Memories — Ed Harris has a few.
The year was 1984, and the actor, then 32, was working in New York City on stage in Fool For Love. One day, he got a call from a friend, late screenwriter Gill Dennis, telling him about a movie shooting down on the Gulf Coast by Florida filmmaker Victor Nuñez, who had just one movie under his belt, 1979’s Gal Young ’Un, which was small but had received rave reviews. Soon, Nuñez was pitching Harris about his second feature film, A Flash of Green, based on the novel by John D. MacDonald, about eco-corruption in a small town.
Harris was immediately interested in playing Jimmy Wing, a newspaper reporter covering the story about a greedy developer (The Mean Season’s Richard Jordan) trying to destroy a nature preserve.
“I really wanted to do the project for a few reasons,” Harris says by phone. “I had already made The Right Stuff and Under Fire, but this was a lead role. [Jimmy] was an interesting character. It was a long time ago, but I remember it pretty clearly.”
When the New Jersey native arrived to the shooting locations, which included small, rural Casey Key outside Sarasota, Harris quickly realized he was a long way from Manhattan. During breaks, he’d throw out a line to see what would bite.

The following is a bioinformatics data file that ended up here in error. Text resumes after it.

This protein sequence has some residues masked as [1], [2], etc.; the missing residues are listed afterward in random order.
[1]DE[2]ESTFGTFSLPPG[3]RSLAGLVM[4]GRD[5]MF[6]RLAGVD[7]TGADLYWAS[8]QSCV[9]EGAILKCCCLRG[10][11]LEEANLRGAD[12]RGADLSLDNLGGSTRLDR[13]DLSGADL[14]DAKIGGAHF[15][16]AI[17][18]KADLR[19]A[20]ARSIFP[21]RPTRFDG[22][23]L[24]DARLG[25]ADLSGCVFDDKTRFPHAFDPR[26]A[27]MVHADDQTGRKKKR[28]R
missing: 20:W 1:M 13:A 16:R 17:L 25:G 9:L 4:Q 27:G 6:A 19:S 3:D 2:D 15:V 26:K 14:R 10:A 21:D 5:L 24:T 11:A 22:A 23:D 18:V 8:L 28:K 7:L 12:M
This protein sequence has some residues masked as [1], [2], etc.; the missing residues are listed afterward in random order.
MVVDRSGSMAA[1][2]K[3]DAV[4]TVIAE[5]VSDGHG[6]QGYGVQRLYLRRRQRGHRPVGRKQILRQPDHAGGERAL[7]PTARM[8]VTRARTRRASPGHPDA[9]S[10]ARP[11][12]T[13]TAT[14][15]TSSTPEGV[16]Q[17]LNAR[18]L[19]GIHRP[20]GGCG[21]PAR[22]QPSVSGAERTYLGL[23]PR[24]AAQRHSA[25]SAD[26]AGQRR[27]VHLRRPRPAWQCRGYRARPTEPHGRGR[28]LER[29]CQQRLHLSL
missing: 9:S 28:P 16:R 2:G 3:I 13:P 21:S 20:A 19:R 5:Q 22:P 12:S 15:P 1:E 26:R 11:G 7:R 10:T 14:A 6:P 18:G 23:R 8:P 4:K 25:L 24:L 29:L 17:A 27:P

“I remember this one time I went fishing, and I must have caught 12 different kinds of species in a matter of 20 minutes. Pompano, ribbon fish,” Harris laughs. “Some bizarre-looking animals were swimming around.”
The living was easy, as was the work process.
“I loved Victor’s style, his sensibility and the simplicity of his camera work,” says Harris, who will be honoring the director (Ulee’s Gold, Ruby in Paradise) Saturday night at the Fort Lauderdale International Film Festival 30th anniversary gala held at The Diplomat Resort & Spa. “He’s a special guy, and I can’t wait to see him again and look him in the eye.”
The moviemaking experience was made all the more special by the fact that Ed’s father, Bob L. Harris, who died last year, played his editor.
“He was a really good actor,” says Harris of his costar in two other films, Riders of the Purple Sage and Appaloosa. “He did a lot of community theater and had been a singer in the early days of TV. I’m glad we got to do this together.”
The younger Harris, who has appeared in dozens of hits since — A Beautiful Mind, Apollo 13, The Truman Show — and was nominated for an Academy Award in 2000 for Pollock, says Jimmy Wing remains a favorite part to this day.
“This guy is an observer,” explains the married father of one (wife is actress Amy Madigan, who will join him at the gala). “He’s not so much a participant in life until later in the film when he’s forced to make some heavy decisions.”